Opinion:Harter Energy v. Oklahoma Tax Commission, 2021 OK CIV APP 12
Subject matter:Refund of gross production taxes paid on enhanced production from secondary recovery project. 
Date Decided:March 5, 2021
Trial Court:Oklahoma Tax Commission
Route to this Court:Order of Commission denying refund of gross production taxes; assigned to Court of Civil Appeals, Division I. 
Facts:Generally a 7% tax on production of oil and gas. One exception is the “incremental production exemption,” which exempts any additional production attributable to the injection well from the gross production tax for a period of up to five years. Taxpayer sought a refund under this exception. Facts indicate that an employee of tax commission helped taxpayer with the application and told him “everything should work out find” and “everything else looks great.” Hearing held in front of an ALJ (760 days after hearing was first requested) and ALJ denied refund under three-year statute of limitations. Also rejected taxpayer’s claim of equitable estoppel and due process violation. Commission affirmed. Taxpayer appealed.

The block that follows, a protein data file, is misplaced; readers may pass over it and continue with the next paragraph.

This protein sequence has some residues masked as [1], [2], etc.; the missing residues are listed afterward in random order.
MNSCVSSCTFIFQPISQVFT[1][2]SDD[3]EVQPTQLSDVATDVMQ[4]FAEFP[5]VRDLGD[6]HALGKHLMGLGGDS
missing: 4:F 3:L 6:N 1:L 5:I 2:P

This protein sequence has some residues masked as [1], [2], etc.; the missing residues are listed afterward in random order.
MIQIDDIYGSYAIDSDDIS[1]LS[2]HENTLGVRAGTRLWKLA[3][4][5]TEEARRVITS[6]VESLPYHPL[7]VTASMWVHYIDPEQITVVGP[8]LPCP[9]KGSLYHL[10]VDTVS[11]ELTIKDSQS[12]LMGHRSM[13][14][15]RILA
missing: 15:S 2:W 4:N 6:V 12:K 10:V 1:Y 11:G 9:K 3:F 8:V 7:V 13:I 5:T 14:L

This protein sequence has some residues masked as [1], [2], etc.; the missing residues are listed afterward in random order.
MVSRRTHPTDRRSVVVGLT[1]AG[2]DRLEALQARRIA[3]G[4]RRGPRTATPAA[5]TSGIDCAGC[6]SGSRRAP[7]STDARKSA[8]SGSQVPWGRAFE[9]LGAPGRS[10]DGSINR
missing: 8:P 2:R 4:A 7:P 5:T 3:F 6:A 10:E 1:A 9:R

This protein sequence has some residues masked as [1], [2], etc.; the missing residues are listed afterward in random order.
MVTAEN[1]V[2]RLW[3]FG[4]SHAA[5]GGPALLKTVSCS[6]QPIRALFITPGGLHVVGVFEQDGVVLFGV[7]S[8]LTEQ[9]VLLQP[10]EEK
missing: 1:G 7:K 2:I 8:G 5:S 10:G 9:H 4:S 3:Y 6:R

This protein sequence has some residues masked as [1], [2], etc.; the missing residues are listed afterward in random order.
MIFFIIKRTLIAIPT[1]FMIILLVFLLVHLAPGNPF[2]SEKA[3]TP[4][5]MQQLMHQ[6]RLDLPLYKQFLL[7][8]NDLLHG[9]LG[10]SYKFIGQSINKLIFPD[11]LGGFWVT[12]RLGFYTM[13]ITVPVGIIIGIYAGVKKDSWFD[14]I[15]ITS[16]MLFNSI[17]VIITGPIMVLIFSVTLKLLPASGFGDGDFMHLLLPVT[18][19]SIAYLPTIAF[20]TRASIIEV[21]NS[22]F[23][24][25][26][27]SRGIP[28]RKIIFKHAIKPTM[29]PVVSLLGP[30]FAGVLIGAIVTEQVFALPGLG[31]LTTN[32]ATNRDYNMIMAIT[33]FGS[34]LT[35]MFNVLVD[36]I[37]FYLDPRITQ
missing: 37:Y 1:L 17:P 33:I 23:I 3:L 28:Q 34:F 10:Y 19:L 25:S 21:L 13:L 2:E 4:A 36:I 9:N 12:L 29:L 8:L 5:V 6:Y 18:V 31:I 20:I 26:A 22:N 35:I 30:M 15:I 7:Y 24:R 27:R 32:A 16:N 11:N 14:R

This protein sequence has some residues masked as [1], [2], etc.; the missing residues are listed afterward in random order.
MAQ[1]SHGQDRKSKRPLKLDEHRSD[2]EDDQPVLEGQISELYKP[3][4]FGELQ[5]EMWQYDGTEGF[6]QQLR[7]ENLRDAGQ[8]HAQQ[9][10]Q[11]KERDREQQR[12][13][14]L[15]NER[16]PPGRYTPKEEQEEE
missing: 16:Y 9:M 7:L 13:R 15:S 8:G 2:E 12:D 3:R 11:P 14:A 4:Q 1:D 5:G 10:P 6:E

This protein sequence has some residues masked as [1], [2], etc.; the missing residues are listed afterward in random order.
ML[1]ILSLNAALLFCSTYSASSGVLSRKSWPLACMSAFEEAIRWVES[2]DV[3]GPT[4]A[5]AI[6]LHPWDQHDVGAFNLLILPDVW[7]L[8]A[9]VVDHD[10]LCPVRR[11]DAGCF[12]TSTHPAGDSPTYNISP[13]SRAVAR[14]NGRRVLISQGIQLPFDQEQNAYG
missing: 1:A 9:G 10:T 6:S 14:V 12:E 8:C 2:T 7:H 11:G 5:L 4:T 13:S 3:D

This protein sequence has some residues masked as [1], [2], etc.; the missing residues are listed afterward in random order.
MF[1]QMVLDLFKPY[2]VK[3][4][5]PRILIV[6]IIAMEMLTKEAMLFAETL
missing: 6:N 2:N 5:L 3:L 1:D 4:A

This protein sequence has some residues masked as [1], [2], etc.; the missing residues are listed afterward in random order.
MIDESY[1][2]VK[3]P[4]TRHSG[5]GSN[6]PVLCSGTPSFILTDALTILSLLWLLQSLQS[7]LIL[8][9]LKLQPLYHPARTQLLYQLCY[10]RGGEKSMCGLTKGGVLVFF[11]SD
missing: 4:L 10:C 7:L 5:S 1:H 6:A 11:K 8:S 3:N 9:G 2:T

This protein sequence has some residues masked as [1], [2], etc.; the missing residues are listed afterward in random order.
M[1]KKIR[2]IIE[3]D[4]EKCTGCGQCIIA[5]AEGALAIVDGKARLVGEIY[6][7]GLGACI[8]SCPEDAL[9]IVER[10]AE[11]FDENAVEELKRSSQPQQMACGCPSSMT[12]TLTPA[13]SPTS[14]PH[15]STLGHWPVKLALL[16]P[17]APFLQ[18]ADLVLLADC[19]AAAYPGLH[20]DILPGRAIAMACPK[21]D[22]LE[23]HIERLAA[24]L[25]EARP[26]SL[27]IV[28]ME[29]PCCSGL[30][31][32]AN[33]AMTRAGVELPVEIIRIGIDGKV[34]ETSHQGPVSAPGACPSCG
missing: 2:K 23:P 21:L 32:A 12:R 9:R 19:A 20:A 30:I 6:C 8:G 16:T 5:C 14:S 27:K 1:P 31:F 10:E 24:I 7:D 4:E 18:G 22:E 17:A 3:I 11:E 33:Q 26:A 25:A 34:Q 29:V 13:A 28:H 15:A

Standard of Review:Statutory construction presents issue of law reviewed de novo; review of order of Commission acting in its adjudicative capacity must be affirmed if the record contains substantial evidence supporting the factual bases of the order and the order is free of legal error. 
Analysis:68 O.S. Supp. 2014 § 227 provides for a three-year statute of limitation to seek a refund and because the more specific gross production tax statute does not the procedural mechanism of § 227 must be applied and so too must its time limits. With regard to taxpayer’s equitable estoppel argument, the exemption was available when the project was started and when it was completed and neither taxpayer nor operator timely sought the refund. Thus Court concluded equitable estoppel was not appropriate in this case. With regard to taxpayer’s due process argument, although the delay in the hearing was substantial in this case, the taxpayer was given notice and an opportunity to be heard, and thus, Court could find no constitutional violatkion. 
Vote:Prince, J. (author); Goree, P.J., Mitchell, J., concur. 
Other: Requested refund was in the amount of $435,277.96.